As a new client, you can expect our full attention to your pets’ needs with courtesy and respect.

When you arrive for your appointment, you will be greeted warmly, and will be ushered into an examination room as soon as we have one available. (Our goal is to see all of our clients and patients on time, and although we have contingencies for emergencies, there will be times where the unexpected will create delays. We will ensure these are minimized as much as possible.)

Pre-Operative Information

Patients having surgery must be dropped off the night before surgery. The reason for this is to ensure ACCESS staff have the appropriate labwork so that  correct anesthetic protocols cane be created specifically for your pet.  Often, additional labwork may be drawn the night before  surgery to allow enough time for results to be returned.

In addition, it is important for pets to become acclimated to their environment prior to surgery. Admitting patients the night before a surgical event gives the ACCESS staff time to monitor your pet for normal urination, bowel movements, as well as ensuring that food intake is limited appropriately prior to anesthesia.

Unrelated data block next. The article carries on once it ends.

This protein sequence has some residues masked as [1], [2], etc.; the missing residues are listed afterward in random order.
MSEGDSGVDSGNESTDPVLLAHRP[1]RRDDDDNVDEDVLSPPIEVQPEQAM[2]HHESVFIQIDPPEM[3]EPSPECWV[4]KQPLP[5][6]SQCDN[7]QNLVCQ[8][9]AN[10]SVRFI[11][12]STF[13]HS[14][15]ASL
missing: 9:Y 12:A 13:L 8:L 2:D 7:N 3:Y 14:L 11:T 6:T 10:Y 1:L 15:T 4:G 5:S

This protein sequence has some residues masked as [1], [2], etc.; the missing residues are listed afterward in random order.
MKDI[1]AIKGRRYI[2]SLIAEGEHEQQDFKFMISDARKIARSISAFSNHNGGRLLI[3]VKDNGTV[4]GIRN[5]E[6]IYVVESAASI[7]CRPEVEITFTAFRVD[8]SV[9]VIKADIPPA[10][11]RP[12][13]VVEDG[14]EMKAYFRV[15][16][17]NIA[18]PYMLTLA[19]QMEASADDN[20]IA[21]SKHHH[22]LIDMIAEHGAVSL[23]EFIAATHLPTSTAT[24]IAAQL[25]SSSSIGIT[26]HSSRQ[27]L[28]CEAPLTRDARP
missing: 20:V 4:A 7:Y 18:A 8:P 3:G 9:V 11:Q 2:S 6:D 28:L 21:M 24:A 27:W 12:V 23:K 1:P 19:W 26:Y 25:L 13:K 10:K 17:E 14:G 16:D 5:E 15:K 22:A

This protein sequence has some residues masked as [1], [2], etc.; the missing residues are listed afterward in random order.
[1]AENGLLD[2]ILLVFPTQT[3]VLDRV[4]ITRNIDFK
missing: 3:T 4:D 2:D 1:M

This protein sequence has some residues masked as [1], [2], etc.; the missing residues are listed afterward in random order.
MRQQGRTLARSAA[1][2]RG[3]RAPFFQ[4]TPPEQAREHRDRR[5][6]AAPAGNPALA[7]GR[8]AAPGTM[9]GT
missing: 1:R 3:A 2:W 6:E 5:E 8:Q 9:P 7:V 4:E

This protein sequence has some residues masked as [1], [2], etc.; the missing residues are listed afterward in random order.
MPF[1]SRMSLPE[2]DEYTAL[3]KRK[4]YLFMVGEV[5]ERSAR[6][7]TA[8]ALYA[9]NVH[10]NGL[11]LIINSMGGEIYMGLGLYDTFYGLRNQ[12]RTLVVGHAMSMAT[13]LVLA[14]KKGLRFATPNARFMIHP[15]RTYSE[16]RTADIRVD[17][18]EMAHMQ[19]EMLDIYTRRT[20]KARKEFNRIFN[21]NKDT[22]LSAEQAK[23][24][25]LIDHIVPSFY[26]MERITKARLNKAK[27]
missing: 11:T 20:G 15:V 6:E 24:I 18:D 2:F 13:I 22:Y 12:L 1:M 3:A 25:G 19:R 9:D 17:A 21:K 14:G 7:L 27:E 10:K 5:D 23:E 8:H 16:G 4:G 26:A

Most importantly, the comfort of your pet is of utmost concern to us. Pain control is most effective when medications are started before a surgical procedure, which in some  cases, may need to be up to twelve hours in advance to achieve adequate levels of a pain relief medication in a patient’s system.

Post-Operative Information

ACCESS has detailed crate confinement information available to you. Be sure that you are fully aware of all of the restrictions specific to your pet to ensure the best possible surgical outcome for your pet.

Because of various pain medications that may be used for the comfort of your pet, it is not unusual for patients to become constipated post-operatively. If constipation persists for longer than 5 days give our office a call. Adding Metamucil® or canned pumpkin to the diet when your pet arrives home may help prevent constipation. Additionally, some patients may not urinate for the first 24 hours. Do not worry, just keep walking them to the designated urination spot. They can’t hold it forever.